From the experience of our UK members we know that it is far more difficult to get proper testing and treatment there. First, TSH is a pituitary hormone that is totally inadequate as the sole diagnostic for thyroid issues. At best it is only an indicator, to be considered along with more important indicators such as symptoms and also levels of the biologically active thyroid hormones, Free T3 and Free T4 (not the same as Total T3 and T4). Many members, myself included, say that symptom relief for them required that Free T3 adjustment into the upper third of its range and Free T4 adjustment to around the middle of its range. Other tests that are very important for hypo patients are Vitamin D, B12 and ferritin. Similar to the Frees, midpoint of the range or above is better.
Sorry, didn't mean to post that yet. Meant to provide some additional info.
One of our UK members that has been successful in finally getting the right tests and treatment, posted this some time ago.
"I then found a pharmacy called Springfield Pharmacy on the outskirts of London, in Richmond, by reading forums. They prescribe Erfa and the pharmacist called Mr Springfield there is very, very supportive. It is expensive, though. A month's worth of medication is £35.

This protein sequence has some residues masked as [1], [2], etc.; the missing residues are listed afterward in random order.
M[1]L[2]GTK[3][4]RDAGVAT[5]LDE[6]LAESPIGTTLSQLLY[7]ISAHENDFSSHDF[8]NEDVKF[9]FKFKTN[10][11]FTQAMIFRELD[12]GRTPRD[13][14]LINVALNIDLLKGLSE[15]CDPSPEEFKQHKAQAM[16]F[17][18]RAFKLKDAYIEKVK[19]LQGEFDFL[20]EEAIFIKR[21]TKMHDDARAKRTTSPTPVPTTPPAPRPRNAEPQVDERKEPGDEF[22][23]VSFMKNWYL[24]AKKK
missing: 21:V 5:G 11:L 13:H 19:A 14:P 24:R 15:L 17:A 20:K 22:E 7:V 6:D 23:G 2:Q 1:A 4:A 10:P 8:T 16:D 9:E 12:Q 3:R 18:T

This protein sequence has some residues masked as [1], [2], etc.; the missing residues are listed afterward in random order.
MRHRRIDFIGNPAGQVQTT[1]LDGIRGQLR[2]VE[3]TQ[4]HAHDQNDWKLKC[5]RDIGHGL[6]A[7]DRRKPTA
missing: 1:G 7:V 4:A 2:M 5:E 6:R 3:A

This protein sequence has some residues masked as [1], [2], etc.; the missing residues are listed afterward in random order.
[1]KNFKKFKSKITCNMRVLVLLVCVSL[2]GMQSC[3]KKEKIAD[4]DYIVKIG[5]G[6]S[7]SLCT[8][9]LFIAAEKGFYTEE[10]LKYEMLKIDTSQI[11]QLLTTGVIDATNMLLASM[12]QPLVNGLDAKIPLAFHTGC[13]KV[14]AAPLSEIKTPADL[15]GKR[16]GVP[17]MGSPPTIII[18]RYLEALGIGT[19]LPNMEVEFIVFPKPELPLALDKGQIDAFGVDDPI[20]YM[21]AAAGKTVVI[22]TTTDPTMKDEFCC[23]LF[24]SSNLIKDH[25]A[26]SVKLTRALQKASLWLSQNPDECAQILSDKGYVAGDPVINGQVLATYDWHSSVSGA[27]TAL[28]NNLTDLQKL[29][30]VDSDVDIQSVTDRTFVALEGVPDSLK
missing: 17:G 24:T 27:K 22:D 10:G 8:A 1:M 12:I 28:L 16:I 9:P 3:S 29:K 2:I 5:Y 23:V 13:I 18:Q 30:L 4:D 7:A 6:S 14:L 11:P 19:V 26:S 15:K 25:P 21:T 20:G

And yes, in the UK, it is so hard to find a Dr to prescribe it to you because it's not one of the recognised medications in the British medicine book (I don't know what it's called). They have to choose their medications that they prescribe from a book which allows the use of certain medications.
What I have learned from my experience is that you have to go to the Dr's office and TELL THEM WHAT YOU WANT and to go backed up with knowledge. You have to tell them that you have done your reading and looked into your condition and care about the long-term treatment of your health and thyroid. If you fight for what you want, you will eventually find someone that is happy to go along with your wishes. But we all have to take charge of our own health, right?"
A good thyroid doctor will treat a hypo patient clinically by testing and adjusting Free T3 and Free T4 as necessary to relieve symptoms without being constrained by resultant TSH levels. You can get some good insight into clinical treatment from this letter written by a good thyroid doctor for patients that he sometimes consults with from a distance, after tests and evaluation. The letter is then sent to the participating PCP of the patient to help guide treatment.
Thanks for your reply. I have read the letter in the link you attached and it is very informative. However, if I was able to find a patient in the UK who has been successfully diagnosed and treated with Amour Thyroid or something from the British Medical Journal of Medicine it would maybe help me to persuade the endo next week to listen to me and by providing some research based material I may stand a better chance. Do you know of anyone or any research papers that I can present at my appointment? Many thanks.